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Immigration Law

Supreme Court of Categorical Approach: Pereida v. Wilkinson

Pereida v. Wilkinson (5-3)

Majority: "Under the INA, certain nonpermanent aliens seeking to cancel a lawful removal order must prove that they have not been convicted of a disqualifying crime. The Eighth Circuit correctly held that Mr. Pereida failed to carry this burden. Its judgment is Affirmed."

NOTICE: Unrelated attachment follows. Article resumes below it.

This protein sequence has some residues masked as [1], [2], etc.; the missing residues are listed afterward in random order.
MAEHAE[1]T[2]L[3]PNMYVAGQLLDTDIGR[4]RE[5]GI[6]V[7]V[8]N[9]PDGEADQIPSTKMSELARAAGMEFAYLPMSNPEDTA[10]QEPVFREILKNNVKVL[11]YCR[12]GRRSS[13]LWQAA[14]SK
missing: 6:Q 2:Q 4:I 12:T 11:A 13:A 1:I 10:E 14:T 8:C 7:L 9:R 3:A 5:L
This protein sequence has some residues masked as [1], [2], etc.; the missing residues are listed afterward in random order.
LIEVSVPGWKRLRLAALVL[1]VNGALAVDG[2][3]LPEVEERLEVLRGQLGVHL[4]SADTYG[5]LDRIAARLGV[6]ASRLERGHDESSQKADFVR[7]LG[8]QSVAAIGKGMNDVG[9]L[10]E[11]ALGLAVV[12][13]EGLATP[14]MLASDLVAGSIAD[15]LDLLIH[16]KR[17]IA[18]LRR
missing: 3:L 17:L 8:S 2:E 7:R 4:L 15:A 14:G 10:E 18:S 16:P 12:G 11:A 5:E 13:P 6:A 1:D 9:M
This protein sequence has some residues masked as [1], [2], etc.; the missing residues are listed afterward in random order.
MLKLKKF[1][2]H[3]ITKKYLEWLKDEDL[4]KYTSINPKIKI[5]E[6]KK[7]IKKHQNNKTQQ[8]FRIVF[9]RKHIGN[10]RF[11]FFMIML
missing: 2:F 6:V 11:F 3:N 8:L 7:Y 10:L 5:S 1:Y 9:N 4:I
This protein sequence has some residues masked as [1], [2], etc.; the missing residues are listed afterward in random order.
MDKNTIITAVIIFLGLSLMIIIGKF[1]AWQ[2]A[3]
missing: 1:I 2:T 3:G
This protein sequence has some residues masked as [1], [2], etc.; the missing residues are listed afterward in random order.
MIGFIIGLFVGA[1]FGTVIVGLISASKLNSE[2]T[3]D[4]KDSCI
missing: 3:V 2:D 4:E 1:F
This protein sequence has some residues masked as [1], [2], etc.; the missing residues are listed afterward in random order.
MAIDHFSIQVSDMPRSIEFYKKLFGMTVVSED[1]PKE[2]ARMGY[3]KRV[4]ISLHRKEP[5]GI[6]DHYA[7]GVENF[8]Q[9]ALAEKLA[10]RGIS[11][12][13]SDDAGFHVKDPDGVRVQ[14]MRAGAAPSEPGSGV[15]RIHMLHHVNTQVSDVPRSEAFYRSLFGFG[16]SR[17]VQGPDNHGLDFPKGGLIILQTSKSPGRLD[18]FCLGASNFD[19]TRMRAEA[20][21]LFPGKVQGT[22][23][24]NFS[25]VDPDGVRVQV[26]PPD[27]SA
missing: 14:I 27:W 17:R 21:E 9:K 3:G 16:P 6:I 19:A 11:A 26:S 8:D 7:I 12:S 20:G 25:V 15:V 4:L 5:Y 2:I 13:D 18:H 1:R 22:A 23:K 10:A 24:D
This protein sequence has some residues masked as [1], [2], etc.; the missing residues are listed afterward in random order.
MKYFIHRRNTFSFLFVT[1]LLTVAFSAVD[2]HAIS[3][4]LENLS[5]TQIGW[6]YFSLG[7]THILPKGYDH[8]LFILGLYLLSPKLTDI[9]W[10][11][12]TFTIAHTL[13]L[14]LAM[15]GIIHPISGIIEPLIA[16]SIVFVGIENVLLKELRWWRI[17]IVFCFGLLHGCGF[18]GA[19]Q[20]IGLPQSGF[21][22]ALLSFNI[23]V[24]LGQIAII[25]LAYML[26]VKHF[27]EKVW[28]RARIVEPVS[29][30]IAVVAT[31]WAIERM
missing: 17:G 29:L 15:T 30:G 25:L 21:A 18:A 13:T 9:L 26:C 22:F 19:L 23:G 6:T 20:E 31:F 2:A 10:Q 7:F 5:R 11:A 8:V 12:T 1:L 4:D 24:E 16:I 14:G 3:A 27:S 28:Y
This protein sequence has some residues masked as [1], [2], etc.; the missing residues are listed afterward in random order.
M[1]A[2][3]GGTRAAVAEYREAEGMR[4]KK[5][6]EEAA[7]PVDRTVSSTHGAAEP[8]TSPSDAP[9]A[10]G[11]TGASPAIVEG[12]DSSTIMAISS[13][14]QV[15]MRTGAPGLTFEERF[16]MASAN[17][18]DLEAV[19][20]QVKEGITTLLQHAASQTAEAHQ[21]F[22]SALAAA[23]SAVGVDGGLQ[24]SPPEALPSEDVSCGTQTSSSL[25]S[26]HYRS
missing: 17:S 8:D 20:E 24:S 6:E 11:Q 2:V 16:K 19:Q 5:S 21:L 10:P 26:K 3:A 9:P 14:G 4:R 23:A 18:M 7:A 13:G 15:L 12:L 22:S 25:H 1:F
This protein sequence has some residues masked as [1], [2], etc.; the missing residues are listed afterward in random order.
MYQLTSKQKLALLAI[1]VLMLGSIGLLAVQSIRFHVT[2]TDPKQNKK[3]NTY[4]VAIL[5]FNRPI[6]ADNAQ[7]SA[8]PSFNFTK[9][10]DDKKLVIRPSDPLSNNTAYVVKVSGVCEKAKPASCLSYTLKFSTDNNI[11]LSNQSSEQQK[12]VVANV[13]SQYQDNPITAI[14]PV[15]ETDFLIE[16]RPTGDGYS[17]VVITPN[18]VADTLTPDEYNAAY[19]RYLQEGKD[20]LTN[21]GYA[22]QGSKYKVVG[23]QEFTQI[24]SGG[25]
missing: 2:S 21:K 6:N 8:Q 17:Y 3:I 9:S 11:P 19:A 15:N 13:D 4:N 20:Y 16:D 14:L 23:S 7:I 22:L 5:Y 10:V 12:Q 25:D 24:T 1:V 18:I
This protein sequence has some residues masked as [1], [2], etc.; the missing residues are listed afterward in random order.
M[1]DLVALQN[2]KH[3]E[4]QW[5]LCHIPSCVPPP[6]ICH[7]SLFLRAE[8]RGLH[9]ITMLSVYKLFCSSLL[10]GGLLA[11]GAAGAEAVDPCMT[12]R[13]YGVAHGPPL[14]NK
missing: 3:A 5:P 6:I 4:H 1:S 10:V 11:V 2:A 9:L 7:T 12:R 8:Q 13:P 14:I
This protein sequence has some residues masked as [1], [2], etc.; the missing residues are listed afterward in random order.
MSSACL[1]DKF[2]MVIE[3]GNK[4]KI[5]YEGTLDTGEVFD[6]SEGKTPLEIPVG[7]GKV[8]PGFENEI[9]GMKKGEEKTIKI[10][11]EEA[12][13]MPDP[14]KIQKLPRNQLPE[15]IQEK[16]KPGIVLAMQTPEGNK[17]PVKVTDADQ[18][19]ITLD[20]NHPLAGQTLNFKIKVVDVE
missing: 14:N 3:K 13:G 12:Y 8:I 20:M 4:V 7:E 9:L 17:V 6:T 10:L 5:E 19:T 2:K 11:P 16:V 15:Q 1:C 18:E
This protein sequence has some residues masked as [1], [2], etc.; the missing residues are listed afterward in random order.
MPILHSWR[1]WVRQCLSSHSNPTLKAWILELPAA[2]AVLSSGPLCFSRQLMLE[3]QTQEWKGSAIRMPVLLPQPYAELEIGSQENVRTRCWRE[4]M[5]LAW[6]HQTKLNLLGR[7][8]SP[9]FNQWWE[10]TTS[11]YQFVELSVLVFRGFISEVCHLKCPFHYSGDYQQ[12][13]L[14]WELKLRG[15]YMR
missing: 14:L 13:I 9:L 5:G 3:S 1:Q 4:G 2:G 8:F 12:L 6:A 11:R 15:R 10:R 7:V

Dissent: "This case, in my view, has little or nothing to do with burdens of proof. It concerns the application of what we have called the “categorical approach” to determine the nature of a crime that a noncitizen (or defendant) was previously convicted of committing. That approach sometimes allows a judge to look at, and to look only at, certain specified documents. Unless those documents show that the crime of conviction necessarily falls within a certain category (here a “crime involving moral turpitude”), the judge must find that the conviction was not for such a crime. The relevant documents in this case do not show that the previous conviction at issue necessarily was for a crime involving moral turpitude. Hence, applying the categorical approach, it was not. That should be the end of the case."